CESTOS, River Cess – Stipendiary Magistrate Benjones D. Wheagbah of the Cestos Magisterial Court has accused presidential appointees in River Cess of behaving as if they are above the law.
Wheagbah has noted that “those appointed by President George Weah in River Cess do not have respect for the rule of law” as they have been refusing to appear before the court whenever there are complaints lodged against them.
“The commissioners have turned their offices into courts, judging cases and detaining people,” Wheagbah said. “They are no longer administrators; rather, they are now judges.”
This is not Wheagbah’s first time making this statement. He did so during the opening of the November term of the 14th Judicial Circuit Court in the county, where he said, “[Ministry of Internal Affairs] employees in the county need to know that there are three branches of government and each branch needs to give the others the chance to function accordingly.”
According to him, in the month of August, the commissioner of Central ‘C’ district, Abraham Barkaye, ordered the arrest and detention of a woman named Madyedeh Menyongar. Menyongar, who was allegedly beaten and locked up in a room in the commissioner’s house, later complained to the magisterial court and the commissioner was invited. However, Barkaye refused to honor the invitation on grounds that he is a presidential appointee and he is not answerable to the judiciary.
When contacted by The Bush Chicken, Barkaye admitted to ordering the arrest and detention of Menyongar; however, he denied refusing Wheagbah’s invitation.
Barkaye said he invited Menyongar based on a complaint that was filed against her by some residents of the Nimba Junction Community for obstructing the collection of toll from chainsaw operators.
“That issue was brought to my office and I invited the Madyedeh woman but she refused to come,” Barkay said. “That’s how I was instructed by the county inspector who was paying me a visit to send more men to bring her over, and I did.”
He further explained that Menyongar then filed a complaint against him to the magisterial court and he was invited by Wheagbah, but he did not honor the invitation because he was in Monrovia.
The commissioner noted that upon his return to the county, the case had already been forwarded to the 14th Judicial Circuit Court by Wheagbah.
Wheagbah also named the commissioner of the Township of Yarpah, Sampson Mellish, as another presidential appointee he believes is disrespecting his authority.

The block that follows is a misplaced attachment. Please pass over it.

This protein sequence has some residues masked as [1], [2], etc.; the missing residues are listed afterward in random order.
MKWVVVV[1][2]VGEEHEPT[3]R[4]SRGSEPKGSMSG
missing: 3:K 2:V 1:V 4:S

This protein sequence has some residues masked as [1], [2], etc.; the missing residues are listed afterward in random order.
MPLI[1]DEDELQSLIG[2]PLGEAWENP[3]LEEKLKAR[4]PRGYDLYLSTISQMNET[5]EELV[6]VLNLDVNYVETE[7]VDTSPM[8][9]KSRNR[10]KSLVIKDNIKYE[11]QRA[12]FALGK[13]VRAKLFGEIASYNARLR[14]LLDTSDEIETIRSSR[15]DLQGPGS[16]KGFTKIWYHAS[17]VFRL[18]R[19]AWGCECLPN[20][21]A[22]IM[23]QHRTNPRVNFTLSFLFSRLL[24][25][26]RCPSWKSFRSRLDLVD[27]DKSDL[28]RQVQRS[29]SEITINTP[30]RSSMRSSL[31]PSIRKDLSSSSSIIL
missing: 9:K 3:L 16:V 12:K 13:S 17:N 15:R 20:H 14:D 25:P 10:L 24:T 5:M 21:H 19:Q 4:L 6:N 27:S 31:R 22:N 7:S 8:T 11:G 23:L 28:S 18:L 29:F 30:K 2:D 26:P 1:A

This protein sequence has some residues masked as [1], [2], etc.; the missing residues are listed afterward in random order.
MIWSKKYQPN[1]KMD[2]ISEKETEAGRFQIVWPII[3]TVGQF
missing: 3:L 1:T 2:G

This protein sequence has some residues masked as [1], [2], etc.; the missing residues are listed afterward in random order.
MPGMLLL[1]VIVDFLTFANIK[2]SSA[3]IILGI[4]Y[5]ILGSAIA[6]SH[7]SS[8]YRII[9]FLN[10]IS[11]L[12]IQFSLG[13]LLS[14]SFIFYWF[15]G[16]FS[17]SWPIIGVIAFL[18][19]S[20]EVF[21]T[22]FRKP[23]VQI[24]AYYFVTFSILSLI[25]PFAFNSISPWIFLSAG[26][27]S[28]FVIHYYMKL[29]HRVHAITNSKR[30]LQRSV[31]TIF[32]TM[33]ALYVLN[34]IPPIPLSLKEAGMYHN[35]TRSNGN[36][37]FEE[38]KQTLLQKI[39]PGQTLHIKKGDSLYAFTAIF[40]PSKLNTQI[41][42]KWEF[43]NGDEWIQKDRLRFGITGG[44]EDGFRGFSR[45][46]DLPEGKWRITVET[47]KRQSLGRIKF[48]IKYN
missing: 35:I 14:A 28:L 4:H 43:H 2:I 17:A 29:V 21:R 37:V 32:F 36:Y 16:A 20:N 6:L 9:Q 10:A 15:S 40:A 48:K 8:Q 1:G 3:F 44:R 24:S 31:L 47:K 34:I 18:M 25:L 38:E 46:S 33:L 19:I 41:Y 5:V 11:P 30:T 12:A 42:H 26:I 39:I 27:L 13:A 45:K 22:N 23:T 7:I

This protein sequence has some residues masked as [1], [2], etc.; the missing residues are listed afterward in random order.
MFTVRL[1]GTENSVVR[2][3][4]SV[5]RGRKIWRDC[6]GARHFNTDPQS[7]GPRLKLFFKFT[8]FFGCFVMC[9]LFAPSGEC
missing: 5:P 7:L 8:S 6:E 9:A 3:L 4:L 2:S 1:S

He told The Bush Chicken that Mellish was invited for a conference when a complaint was filed against him by Marie Zogoe, but Mellish wrote that he is a presidential appointee and is not answerable to the judiciary.
Mellish told The Bush Chicken that he first honored Wheagbah’s invitation and proceeded to Cestos but the conference turned to a court hearing, something he said he did not expect.
“After that hearing, we were asked to file a bond to appear in court at a given time,” Mellish said. “So when we left, I wrote asking him to send me a writ since, in fact, this was no longer a conference. Not that I don’t respect the rule of law, as he claims, but I’m not a lawyer. I am an administrator.”
A letter in the possession of The Bush Chicken dated November 6, 2018, signed by Mellish, reads, “I write to present my complement and to inform you that I am at a loss as per the letter which you sent me on the 17th day of Oct. 2018 at 12:00 p.m. citing me to a conference in your office pertaining to the case involving madam Marie Zogoe against me.”
In the letter, Mellish said the manner in which he was treated in the court was surprising to him, prompting him to request for a writ that will inform his lawyer.
“In view of the above foregoing facts and [circumstances], coupled with the fact that ordering a person is a crime, I think it will be necessary that you serve me a formal writ of whatsoever that my lawyer (the county attorney) may plead on my behalf since I’m a presidential appointee,” the document reads.
During the opening of the November term of court, Whaegbah complained that presidential appointees in the county have no regards for the rule of law. This was affirmed by county inspector and acting Superintendent Daniel Tokoe Doe when he said, “We do not know what the law says about what should happen when a local government official commits a crime and is taken to the judiciary.”
Meanwhile, the inspector has encouraged the county attorney to clearly explain the law to individuals serving in local government.
Featured photo by Eric Doue